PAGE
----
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How to Use Photoshop Blend Modes Like a Pro

Lesson 4 of 9

Normal & Darken Blending Modes

Jesús Ramirez

How to Use Photoshop Blend Modes Like a Pro

Jesús Ramirez

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Lesson Info

4. Normal & Darken Blending Modes

Lesson Info

Normal & Darken Blending Modes

So we're gonna start with the first group, which is the easiest group of all. It's the normal group or normal category. And I already sort of explained how that works. Basically, there's no blend applied to the layer, you just have to use the opacity slider. And there's two blending modes in that category, the normal blending mode, which we already saw, and one called dissolve. For the rest of this class, I'm going to use these graphics, which include a luminosity graphic and a color graphic, just so you can get an idea of how things are blending, when we apply a blending mode to these layers. In some cases, I'm actually gonna show an example of how you can use that particular blending mode, or a blending mode in that group, with like an actual project, so you really see how it works on a project, not necessarily the theory behind them. But in this case, it's very easy to understand. We have this luminosity layer, the first two blending modes, normal, as you saw earlier, if we bring do...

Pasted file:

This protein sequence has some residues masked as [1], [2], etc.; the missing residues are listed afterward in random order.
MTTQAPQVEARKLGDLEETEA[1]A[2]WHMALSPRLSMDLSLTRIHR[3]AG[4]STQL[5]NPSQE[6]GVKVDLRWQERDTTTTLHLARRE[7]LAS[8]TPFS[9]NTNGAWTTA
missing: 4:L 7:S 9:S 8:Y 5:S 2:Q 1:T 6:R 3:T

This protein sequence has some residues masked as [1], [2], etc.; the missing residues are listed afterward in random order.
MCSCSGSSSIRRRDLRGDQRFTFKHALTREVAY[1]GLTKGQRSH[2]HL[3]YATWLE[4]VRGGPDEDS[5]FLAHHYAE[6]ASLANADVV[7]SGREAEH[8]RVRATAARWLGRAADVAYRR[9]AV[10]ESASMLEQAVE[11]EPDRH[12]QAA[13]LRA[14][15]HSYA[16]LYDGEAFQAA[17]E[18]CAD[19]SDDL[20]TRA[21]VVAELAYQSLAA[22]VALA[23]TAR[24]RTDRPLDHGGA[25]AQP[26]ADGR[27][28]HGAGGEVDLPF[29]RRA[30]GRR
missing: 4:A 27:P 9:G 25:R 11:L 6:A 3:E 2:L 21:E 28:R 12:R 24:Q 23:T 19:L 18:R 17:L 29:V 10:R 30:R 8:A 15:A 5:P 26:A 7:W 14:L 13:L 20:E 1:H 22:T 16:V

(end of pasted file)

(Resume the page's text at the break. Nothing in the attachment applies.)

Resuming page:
wn the opacity, the layer below shows up. Dissolve does the same thing. When you change the blending mode to dissolve, nothing happens. That's because you have to use the opacity slider for the layers below to show. And the difference with the normal and dissolve blending mode is that, when you reduce the opacity on dissolve, you get this dither pattern effect. So that's basically what the blending mode does, it creates that noisy pattern when you reduce the opacity. But again, these two blending modes, by default, do not blend pixels until you reduce the opacity and fill. Fill will give you the same result in most cases. We're gonna talk about the exceptions a little later on. And, just so that you can see the opacity with the color graphic there. So, very simple, normal, just reduce the opacity and you blend the layers. Now we're gonna talk about the next category, which is darken. As the first blending mode implies, this category makes the result colors darker than the pixels below. So if you wanted to make something darker, this is what you would do. You already saw one example of that with the texture layer. And what I'm gonna do now is actually apply a black and white adjustment layer, to make this into a black and white image. I'm going to clip it to the layer below, so that it only affects the texture layer. And then, on this texture, I'm going to change it again to multiply, just to apply a different effect and I can also apply a levels adjustment layer, clip it to the layer below, and it just creates a different effect. This time, I removed the color but I keep the texture. Notice how the pixels are blending. If I change it back to normal, it makes it very clear that the white pixels are disappearing, so that's what all the blending modes in the darken category, from darken to darker color, they all make white pixels invisible, bright pixels are barely noticeable, and dark pixels are what shows up, black is black. So another blending mode in that category that I like using, multiply is probably the one that I use the most in that category, second would probably be this one called darker color. It's very simple, it works very, the idea behind it is very simple. You have two layers, it looks at the luminance values of the layer or the pixels, and whichever pixel is brighter is kept. Notice that there is no real blend, it's just pure blue here, or pure gray. It simply looks at which pixel is brighter. And if you don't know what I mean by that, let me open up the color picker here. And when I select a color, they'll have a brightness value right here, hue, saturation, brightness, brightness of 43%. So it simply looks at the pixels and whichever one has the highest percentage, or in this case, lowest percentage, because we're trying to make them darker, a brightness of zero is black, a brightness of 100 is white, you know? So it looks at both pixels, the one that has the lowest percentage stays and the one that has the highest percentage disappears. So that's what happens here. So those are the two blending modes that I use a lot in the darken category, just to make things darker, selectively darker.